Re: "Letter on Humanism"--Reading 5

Dear Chris,

I think I understand your response. What if we start from what
hasto be the case and work backward to what Heidegger must have
meant? It can't be that being happened only once. If we had no
being... well, nothing would be (which is either untenable or
obvious, depending on whether one emphaizes 'be' or 'nothing').
Being obviously is, forgotten or not. So what could he mean in all
the places where he stresses the idea that the Presocratics had
access to something we do not?

Here it would be useful to unbracket the close reading strategy.
What he usually says is that the Presaocratics experienced but did
not capture in thought being. And then he usually refers to the
fact that by thinkiking being as phusis or aletheia they thought
being in the inherently temporal dynamism of its emerging unfolding
(i.e., as presenc-ing, before freezing it into ousia and ossifying
it into substance, his deconstruction of the Cartesian ontology of
substance in a nutshell), or to the fact that they thought truth in
its essential conflictual agon between concealing revealing. Or
that Parmenides doesn't explicitly differentiate when he says eon
between being (later stripped of its Eleatic 'E') and beings, but
thinks them together in the Same... The case can and should be
multiplied if we really want to see what the Presocratics got that
we miss, we need to return to study them, and Heidegger's texts on
them). But I take it that although they experienced being in its
open, essentially conflicted, non-autochthony, they nevertheless
couldn't resist the human need to name the unnameable, to escape the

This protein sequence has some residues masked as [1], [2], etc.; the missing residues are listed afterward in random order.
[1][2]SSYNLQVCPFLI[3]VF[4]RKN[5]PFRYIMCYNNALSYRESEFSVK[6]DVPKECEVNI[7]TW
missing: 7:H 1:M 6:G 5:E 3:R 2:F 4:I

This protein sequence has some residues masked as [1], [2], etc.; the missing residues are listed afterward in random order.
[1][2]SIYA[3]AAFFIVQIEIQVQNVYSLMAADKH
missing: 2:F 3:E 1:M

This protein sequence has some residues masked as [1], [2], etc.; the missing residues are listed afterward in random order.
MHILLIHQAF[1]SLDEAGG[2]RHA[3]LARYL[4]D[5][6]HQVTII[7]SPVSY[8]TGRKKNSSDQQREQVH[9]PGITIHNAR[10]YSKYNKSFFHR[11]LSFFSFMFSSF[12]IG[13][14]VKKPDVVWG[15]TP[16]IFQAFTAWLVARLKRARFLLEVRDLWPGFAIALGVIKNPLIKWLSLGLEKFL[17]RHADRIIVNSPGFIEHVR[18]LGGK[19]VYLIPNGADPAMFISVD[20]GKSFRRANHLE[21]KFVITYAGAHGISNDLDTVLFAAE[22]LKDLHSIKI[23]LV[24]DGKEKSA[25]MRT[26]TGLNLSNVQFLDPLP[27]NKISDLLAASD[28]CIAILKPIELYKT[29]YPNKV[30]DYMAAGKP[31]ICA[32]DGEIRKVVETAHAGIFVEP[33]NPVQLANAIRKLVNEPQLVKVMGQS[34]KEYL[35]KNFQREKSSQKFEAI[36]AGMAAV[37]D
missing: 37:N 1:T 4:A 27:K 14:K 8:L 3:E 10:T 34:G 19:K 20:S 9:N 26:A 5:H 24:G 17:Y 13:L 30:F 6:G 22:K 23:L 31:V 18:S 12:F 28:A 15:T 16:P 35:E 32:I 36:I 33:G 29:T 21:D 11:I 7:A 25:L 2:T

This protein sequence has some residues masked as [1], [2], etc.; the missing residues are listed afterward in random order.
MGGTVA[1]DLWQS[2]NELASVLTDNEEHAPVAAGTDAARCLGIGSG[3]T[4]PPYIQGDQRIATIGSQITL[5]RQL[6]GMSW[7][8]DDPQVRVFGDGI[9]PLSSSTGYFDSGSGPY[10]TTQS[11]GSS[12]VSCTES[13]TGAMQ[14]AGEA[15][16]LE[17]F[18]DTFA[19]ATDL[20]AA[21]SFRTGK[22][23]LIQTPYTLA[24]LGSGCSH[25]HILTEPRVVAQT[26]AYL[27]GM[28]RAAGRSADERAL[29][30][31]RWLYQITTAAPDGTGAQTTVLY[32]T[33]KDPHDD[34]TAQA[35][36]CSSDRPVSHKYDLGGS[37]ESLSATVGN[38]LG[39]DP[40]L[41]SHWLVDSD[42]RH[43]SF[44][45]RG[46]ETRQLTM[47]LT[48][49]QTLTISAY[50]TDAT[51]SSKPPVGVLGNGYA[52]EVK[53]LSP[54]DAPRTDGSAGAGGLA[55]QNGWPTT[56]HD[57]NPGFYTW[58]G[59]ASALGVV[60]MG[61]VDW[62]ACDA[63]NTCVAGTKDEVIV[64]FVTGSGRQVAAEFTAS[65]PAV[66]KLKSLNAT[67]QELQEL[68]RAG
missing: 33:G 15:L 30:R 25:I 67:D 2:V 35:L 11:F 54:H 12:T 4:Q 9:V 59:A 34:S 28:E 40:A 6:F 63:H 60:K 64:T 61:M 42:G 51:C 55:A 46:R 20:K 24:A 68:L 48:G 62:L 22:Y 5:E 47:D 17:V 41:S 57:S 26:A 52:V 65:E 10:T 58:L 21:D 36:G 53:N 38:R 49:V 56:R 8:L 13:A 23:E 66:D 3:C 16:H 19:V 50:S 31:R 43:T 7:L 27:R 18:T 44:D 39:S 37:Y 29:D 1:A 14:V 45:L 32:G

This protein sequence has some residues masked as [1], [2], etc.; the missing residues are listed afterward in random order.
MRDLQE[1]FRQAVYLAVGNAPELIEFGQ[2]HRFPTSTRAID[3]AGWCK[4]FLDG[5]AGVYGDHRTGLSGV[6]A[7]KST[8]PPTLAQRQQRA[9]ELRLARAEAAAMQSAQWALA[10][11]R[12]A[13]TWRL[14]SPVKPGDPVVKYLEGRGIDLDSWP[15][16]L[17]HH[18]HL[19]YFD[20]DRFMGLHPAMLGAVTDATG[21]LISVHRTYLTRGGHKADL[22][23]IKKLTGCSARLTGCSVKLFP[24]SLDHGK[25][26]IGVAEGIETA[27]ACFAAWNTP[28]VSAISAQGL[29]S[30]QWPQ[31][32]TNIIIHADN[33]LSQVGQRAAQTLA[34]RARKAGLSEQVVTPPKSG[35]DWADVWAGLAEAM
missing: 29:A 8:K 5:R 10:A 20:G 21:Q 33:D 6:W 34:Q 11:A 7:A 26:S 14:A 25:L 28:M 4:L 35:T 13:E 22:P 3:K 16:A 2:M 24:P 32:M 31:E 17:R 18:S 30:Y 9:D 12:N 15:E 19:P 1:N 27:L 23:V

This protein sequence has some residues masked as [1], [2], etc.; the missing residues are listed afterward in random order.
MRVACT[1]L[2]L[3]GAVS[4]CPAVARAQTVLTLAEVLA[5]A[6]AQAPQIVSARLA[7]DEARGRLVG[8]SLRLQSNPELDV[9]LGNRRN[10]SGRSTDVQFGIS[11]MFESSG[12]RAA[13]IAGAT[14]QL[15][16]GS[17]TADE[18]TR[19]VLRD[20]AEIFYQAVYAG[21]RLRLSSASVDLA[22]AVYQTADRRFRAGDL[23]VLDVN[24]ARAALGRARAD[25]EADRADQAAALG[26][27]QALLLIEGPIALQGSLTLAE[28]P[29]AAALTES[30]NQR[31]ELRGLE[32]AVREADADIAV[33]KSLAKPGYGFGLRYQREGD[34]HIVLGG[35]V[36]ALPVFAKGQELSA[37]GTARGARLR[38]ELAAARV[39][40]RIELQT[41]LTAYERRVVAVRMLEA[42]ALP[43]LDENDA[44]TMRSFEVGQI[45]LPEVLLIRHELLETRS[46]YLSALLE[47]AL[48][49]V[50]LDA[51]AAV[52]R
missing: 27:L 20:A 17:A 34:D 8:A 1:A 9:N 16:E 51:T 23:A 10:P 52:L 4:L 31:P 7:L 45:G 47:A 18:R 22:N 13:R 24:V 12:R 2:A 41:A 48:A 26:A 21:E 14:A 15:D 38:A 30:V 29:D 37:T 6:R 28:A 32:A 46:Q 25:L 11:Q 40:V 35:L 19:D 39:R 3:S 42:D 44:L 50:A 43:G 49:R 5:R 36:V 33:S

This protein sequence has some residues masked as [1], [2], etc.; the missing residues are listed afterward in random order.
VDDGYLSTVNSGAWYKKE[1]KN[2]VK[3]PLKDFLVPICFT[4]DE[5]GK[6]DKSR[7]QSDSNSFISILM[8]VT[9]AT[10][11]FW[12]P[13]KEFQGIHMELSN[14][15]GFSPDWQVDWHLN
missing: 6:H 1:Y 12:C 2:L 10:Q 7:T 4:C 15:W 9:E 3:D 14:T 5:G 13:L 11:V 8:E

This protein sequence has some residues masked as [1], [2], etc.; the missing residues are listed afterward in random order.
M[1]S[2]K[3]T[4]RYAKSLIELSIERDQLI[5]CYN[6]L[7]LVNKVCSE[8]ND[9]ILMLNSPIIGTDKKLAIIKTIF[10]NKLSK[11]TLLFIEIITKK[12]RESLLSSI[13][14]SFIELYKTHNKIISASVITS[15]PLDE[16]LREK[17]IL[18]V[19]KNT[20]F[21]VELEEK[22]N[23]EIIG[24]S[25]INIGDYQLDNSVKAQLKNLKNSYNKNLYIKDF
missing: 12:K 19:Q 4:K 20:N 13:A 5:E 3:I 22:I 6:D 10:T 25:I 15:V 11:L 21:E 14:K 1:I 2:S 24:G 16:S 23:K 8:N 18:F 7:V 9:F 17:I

aeffective attunement (grundbestimmung) of aidos, awe or wonder, in
which they were totally overpowered by being, and, in feeling awe in
the face of being, we 'without a cison from being.' That awe was
terrifying, and we named it--to gain power over it, to seek shelter
from being. Hence in the first words (after aidos, phusis and
aletheia) there is an essential ambiguity, the words both speak of
the open and conflicted experience they try to name, and they also
imply that there is something, some being, that can be named,
captured, overpowered. Insofar as the words preserve something of
the original *experience* out of which they speak they hold out the
possibilities of thought for the etymo-genealogical strategy of
dis-covery; insofar as they presume to capture being, they turn
being into a being, elliding the ontological difference. Being
cannot be captured by any name, but is the source of the
possibilility of being otherwise, of alterity, difference, change,
heterogeneity. That's my take, anyway.

So what could it mean that being just happened for the Greeks?

Either that being happened a first time, in the original naming of
being as phusis and aletheia, by which humanity articulated its
experience of the openness of being, and so began the slow process
of closing it off, a process the irony of which is how well it has
succeeded--we fled before that which overpowered and terrified us,
the uncapturable, and in so fleeing brought about a world in which
that from whgich we fled is gone, captured (how do you capture the
incapturable? You banish it, and convince yourself that really
there was nothing there in the first place worth troubling over).